Egypt's leading nongovernmental rights group said Monday that it did not expect the country's first multi-candidate presidential vote to be fair, citing inadequate independent supervision and a lack of transparency.
The concerns of the Egyptian Organization for Human Rights echo criticism by other groups about the make-up of the election oversight committee and its decision to bar access to polling stations for independent observers.
President Hosni Mubarak, 77, in power for 24 years, is widely expected to win the Sept. 7 election against nine other contestants. But he has pledged a fair fight.
"I don't expect we will reach a fair or true result because steps until now by the [election] committee have shown a lot of arbitrariness and a lack of transparency," said the organization's secretary general, Hafez Abu Seada.
Rights groups want to monitor the voting to ensure there is no repeat of the violence and reports of harassment that marred the 2000 parliamentary elections, won by Mubarak's National Democratic Party. But they complain that the election committee has ignored their requests.
The committee says only judges and candidates' representatives will be allowed in polling stations. The government says it sees no need for foreign monitors.
In Washington, State Department spokesman Sean McCormack called on Egypt to rethink its stance. "We urge the Egyptian government to allow in election monitors, election observers," he told reporters. "This is not a comment on any particular government or the state of their democracy. It is something that is commonly done."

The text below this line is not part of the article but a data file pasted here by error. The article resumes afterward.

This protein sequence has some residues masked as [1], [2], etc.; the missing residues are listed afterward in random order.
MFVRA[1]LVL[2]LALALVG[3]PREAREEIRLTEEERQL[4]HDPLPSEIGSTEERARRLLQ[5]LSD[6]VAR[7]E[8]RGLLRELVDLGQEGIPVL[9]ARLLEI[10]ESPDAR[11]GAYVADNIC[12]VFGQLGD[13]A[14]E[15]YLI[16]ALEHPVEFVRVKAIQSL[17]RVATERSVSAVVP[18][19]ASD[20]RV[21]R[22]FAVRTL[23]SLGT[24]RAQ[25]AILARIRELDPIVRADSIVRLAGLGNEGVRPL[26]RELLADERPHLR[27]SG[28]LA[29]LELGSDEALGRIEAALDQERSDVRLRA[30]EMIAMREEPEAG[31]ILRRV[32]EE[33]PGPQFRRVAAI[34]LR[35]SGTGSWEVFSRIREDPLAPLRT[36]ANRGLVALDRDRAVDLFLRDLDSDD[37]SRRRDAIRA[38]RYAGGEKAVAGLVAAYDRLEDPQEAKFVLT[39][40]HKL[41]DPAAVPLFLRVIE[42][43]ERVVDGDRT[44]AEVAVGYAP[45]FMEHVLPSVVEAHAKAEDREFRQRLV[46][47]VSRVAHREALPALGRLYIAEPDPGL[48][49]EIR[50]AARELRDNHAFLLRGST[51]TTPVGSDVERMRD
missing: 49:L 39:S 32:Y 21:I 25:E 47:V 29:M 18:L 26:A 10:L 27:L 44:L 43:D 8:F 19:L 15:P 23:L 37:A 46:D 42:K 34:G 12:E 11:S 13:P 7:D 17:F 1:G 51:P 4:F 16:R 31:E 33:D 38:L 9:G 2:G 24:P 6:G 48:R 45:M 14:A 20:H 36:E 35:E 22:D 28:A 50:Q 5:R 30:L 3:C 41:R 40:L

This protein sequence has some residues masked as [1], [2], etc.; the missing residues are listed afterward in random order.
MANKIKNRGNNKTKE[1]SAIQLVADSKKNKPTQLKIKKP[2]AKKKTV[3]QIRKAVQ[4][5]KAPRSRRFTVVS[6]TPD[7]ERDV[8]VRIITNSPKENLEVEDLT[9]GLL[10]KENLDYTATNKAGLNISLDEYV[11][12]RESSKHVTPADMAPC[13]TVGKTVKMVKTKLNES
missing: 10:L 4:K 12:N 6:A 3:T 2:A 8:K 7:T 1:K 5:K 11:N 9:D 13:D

Abu Seada said his group has trained about 600 monitors and plans to train more. They would watch for abuses outside polling stations and could at least enter to vote, which would give them a chance to check for signs of malpractice, he added.
"It is not possible to describe any elections as democratic or impartial without an observer presence," the organization said in a report about the election process.
The 23-page report also said that since the campaign began on Aug. 17, state television had been relatively neutral in its coverage but that the state-controlled press was supporting Mubarak despite instructions to be neutral. "The national newspapers have been conscripted for daily propaganda for the candidate of the ruling National Democratic Party," the report said.
It cited examples where al-Ahram, the leading state paper, virtually dedicated its front page to Mubarak while rivals received a line or were only covered in the inside pages.
Osama Soraya, al-Ahram's editor in chief, has said his paper is not biased. He said Mubarak's campaign simply generated more news than his rivals.
Mubarak's campaign says it has been playing strictly by the rules. Campaign officials say, for example, that they have not used hotels that may be partly state owned or public property, like state-owned stadiums, for Mubarak's campaign meetings.
A separate group of 10 nongovernmental organizations, in a report issued Monday, also said state press was biased in favor of Mubarak.